BCT – Breast Conservation Therapy
BI-RADS - Breast Imaging Reporting and Data System
CT – Computed Tomography
CTV – Clinical Tumor Volume
DCIS - Ductal carcinoma in situ
DIBH – Deep Inspiratory Breath Hold
ER – Estrogen Receptor
FNA – Fine Needle Aspiration
GTV – Gross Tumor Volume
H&P – History and Physical
HER2 - Human Epidermal Growth Factor Receptor 2
HRT – Hormone Replacement Therapy
IDC – Invasive Ductal Carcinoma
IMN – Internal Mammary Nodes
Ki67 - percentage score defined as the percentage of positively stained tumor cells among the total number of malignant cells assessed, commonly used measure of cellular proliferation in breast cancer tissue
LN – Lymph Nodes
LVSI - Lymph-Vascular Space Invasion
MLC – Microleaf Collimator
MRI – Magnetic Resonance Imaging
N stage – Nodal Staging
OAR – Organs at Risk
OCP - Oral Contraceptive Pills
PBI – Partial Breast Irradiation
PCP – Primary Care Physician
PR – Progesterone Receptor
PTV – Planning Tumor Volume
RT – Radiation Therapy
SLNB – Sentinel Lymph Node Biopsy
T stage – Tumor Staging
USPSTF - United States Preventive Services Taskforce
V20 – Volume receiving 20 Gray
VATS - Video-assisted thoracoscopic surgery
WBI – Whole Breast Irradiation
Breast Screening Guidelines
USPSTF Breast Cancer Screening
Screening guidelines vary depending on organization. The USPSTF recommends a screening mammogram performed every other year for women 50-74 years old.
For those 40-49 years old, the decision for screening should be individualized, with higher value placed for those at higher risk, including those with a parent, sibling, or child with breast cancer.
The American Cancer Society recommends yearly screening from ages 45-54 and then every 1-2 years until life expectancy is <10 years.
“BI-RADS” is an acronym for the Breast Imaging Reporting and Data System score. It’s a scoring system radiologists use to describe mammogram results on a 7-point scale 0-6. A BI-RADS 0 represents an incomplete test requiring additional imaging. A BI-RADS 1-3 represent negative, benign, and probably benign findings. A BI-RADS 3 will likely buy you a short interval follow up imaging (~6 months). BI-RADS 4 is the start of our suspicious findings that likely will warrant further workup. Finally, a BI-RADS 5 indicates a very high suspicion of malignancy. BI-RADS 6 are for lesions we already know are cancer and biopsy proven.
When pursuing a biopsy, consider a core needle biopsy performed with image guidance. FNA’s or excisional biopsies are not ideal.
In this case, the patient gets a core needle biopsy and it shows invasive ductal carcinoma, ER+/PR+/HER2-, grade 2.
If the patient were premenopausal, consider a pregnancy test. In anticipation of upcoming treatment, should the patient be pre-menopausal and amenable to it, consider consultation with fertility specialists for future family planning.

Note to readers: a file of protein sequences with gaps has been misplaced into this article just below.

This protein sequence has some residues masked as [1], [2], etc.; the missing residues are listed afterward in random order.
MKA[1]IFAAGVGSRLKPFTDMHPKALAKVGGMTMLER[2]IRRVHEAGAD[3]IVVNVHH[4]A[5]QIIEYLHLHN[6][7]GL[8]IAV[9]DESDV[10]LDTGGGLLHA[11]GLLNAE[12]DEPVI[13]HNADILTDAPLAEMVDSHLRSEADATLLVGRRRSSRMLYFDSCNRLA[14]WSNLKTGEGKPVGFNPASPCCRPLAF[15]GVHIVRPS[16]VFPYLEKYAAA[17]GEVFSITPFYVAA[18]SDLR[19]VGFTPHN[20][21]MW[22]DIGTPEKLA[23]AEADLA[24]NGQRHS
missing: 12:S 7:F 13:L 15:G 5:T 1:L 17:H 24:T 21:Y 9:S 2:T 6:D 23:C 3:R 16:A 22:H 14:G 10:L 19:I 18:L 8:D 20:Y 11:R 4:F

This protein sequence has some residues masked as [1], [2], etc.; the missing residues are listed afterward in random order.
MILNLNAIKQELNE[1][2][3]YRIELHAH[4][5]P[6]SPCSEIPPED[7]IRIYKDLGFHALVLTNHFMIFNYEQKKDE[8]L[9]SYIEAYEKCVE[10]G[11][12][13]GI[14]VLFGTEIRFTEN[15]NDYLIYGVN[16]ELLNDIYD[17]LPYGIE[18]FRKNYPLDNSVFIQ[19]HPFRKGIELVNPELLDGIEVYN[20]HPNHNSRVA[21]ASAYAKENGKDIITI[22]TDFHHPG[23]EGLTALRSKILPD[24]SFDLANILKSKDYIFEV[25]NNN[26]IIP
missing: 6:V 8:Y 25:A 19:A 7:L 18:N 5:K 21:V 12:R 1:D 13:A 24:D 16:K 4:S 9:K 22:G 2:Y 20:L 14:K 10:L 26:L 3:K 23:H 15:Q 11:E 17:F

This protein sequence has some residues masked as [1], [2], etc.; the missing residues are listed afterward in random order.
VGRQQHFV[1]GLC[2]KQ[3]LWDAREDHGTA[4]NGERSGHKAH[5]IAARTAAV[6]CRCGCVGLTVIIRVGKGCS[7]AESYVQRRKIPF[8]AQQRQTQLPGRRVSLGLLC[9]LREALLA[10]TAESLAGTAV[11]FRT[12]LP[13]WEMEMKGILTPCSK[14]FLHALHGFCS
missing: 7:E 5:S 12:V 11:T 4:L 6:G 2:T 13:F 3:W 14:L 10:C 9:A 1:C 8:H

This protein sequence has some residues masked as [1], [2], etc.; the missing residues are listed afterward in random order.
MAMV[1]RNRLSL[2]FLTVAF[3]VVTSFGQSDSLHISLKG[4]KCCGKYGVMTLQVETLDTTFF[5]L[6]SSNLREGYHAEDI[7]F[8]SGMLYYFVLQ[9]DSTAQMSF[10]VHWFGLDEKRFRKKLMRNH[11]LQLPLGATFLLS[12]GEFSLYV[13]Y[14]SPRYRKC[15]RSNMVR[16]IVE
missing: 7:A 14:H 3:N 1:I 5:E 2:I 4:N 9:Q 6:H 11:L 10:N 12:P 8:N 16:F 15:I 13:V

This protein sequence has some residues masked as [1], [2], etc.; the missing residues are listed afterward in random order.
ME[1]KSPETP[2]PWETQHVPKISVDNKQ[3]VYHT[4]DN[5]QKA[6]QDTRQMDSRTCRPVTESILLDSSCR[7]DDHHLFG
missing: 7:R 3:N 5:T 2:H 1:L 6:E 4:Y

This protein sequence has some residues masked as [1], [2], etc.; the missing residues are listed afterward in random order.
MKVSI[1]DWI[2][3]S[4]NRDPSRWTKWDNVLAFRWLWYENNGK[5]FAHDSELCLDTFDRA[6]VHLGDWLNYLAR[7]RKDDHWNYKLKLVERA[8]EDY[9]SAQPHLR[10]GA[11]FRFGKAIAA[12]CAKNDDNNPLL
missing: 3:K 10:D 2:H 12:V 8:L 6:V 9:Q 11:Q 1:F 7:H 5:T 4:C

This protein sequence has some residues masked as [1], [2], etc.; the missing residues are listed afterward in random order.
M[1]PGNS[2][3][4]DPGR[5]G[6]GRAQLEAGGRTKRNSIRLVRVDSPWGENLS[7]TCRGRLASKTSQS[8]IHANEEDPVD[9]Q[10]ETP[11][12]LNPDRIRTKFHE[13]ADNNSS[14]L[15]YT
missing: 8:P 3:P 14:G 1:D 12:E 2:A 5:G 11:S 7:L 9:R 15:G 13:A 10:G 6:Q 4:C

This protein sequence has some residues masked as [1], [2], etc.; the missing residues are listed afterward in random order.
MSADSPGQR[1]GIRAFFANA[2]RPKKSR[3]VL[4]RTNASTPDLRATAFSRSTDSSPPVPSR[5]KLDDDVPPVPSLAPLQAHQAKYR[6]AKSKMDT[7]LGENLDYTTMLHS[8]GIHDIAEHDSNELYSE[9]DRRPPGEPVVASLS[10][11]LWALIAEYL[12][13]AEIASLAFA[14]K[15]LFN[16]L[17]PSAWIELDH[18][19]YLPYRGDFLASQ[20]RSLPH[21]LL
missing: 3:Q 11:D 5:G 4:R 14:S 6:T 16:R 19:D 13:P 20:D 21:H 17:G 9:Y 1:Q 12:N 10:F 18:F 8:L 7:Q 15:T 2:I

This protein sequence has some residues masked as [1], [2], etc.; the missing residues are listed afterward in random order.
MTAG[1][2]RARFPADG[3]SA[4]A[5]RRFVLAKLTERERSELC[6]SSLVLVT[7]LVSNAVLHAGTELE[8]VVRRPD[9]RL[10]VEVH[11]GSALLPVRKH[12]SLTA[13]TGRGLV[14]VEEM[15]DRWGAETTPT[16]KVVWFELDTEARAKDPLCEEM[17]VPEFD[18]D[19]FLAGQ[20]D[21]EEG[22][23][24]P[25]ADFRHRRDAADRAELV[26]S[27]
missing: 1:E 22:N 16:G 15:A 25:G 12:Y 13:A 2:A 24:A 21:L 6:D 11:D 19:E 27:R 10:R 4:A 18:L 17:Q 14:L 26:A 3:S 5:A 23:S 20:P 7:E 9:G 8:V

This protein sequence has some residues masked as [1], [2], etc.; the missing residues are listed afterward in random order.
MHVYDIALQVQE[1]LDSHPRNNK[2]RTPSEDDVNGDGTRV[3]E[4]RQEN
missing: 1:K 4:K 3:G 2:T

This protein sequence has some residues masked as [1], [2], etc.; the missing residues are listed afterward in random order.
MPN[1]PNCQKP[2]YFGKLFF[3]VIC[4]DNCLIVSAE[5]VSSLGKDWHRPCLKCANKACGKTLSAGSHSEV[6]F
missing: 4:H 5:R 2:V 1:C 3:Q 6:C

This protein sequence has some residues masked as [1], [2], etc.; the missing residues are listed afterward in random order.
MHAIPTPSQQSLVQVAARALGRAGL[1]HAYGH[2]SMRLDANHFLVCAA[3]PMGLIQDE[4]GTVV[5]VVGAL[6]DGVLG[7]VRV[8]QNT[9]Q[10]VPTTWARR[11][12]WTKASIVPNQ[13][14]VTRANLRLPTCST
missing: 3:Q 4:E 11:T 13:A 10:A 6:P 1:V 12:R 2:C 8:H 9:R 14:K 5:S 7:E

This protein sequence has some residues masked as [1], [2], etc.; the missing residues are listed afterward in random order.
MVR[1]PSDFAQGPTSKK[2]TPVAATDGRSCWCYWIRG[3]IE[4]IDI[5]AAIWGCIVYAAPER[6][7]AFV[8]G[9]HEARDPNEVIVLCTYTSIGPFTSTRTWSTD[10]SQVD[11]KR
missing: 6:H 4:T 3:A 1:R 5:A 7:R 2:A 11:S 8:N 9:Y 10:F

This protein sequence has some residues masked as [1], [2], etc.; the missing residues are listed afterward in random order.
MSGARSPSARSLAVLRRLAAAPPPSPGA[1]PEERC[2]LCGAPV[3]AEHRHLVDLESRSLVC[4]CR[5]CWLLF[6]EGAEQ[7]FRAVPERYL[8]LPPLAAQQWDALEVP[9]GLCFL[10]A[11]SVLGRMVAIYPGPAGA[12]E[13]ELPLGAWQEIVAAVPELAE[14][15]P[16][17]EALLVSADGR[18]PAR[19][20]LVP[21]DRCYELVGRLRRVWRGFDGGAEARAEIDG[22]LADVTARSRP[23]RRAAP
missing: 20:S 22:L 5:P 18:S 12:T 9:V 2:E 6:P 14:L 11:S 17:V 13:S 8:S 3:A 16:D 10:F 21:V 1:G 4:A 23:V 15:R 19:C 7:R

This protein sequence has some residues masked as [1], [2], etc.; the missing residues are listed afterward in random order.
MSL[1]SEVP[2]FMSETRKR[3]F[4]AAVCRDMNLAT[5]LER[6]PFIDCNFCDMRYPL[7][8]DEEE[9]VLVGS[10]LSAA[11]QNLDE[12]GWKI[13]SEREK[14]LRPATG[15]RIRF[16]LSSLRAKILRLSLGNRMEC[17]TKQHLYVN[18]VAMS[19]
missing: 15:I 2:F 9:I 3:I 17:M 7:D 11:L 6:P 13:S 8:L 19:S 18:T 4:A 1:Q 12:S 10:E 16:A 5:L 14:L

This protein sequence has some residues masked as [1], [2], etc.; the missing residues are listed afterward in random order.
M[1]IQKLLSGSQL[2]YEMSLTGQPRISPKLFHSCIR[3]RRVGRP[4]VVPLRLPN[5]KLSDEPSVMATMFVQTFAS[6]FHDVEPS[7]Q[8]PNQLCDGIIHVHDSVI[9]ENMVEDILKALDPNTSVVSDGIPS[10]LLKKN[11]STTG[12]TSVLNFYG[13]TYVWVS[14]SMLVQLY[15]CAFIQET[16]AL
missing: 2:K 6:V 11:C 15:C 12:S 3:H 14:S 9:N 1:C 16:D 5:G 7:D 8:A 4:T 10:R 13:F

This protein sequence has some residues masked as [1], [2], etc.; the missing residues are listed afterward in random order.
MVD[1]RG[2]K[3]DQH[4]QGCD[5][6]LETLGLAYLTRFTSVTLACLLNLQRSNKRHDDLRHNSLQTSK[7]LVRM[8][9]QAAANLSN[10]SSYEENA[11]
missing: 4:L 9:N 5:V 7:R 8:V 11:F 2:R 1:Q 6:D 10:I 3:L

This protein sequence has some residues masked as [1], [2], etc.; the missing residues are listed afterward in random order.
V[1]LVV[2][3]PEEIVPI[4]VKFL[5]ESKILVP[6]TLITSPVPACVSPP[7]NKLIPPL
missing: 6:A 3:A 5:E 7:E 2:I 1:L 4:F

Breast MRI or whole body staging, without symptoms, would not be indicated in this case.
For treatment options, broadly, surgery will be the mainstay of treatment, including breast conservation therapy as well as mastectomy. BCT will include lumpectomy and a SLNB +/- adjuvant RT, depending on the patient’s age and features on surgical pathology. Mastectomy would be considered if she exhibited multi-centric disease, required repeat margin excisions after lumpectomy, had contraindications to RT, or if this was the patient’s preferred approach. Given her age is 72, as per choosing wisely, routine SLNB is not indicated for those over age 70 who are clinically N0.
In this case, the patient was pT1c pN0 M0, stage IA. She would be classified as a Luminal A as this is estrogen receptor-positive and progesterone receptor-positive, HER2-negative, and has low level Ki-67.
Adjuvant treatment options include adjuvant whole breast radiotherapy, adjuvant accelerated partial breast, and hormone therapy alone.
For CT simulation, in this case, a headfirst, supine setup on a breast board with the patient’s left arm raised was performed. If a breast board is unavailable, a wingboard or vac-loc would be great alternatives for fixation. Consider wiring the scar and mark breast borders and given this is a left sided treatment, employ DIBH for heart avoidance. A prone setup can be considered as well.
Breast borders are marked with superior border at the level of the inferior clavicle head, medial border at the patient’s midline, lateral border at the mid-axillary line, and inferiorly, 1-2 cm below the inframammary fold.
Ensure relevant OARs were contoured such as the heart, lungs, and contralateral breast but the breast CTV itself does not necessarily need to be contours. Using the same borders that had been marked off, create opposing tangential fields and ensure the glandular breast tissue is well covered. This can be performed by setting the isocenter along the posterior border of the field to create a half beam block effect. If there are clearance or set up issues, the isocenter can be placed more anteriorly as well, with the beam angles adjusted so the posterior field edges align on a straight edge. Ensure there is at least a 2-3cm flash anteriorly. Evaluate how much lung and heart are involved in the field and adjust as fit to reduce dose without much compromise to coverage.
With treatment, acutely, discuss toxicities including fatigue and skin changes. Long term, monitor for radiation pneumonitis, increased risk for rib fracture, cardiotoxicity, changes in breast cosmesis, and a low risk for secondary malignancies.
Follow up her 1-4 x per year for a H&P for up to 5 years, then annually, with a clinical exam. Consider obtaining a mammogram at 6 months, then yearly.
Generally speaking, a tumor boost should be included in younger patients 50 or younger or older patients with grade 3 disease, positive margins. Other cases require individual patient decision making taking into account other parameters such as tumor biology, tumor size, close margins, etc.
Thank you to Dr. Michael Xiang.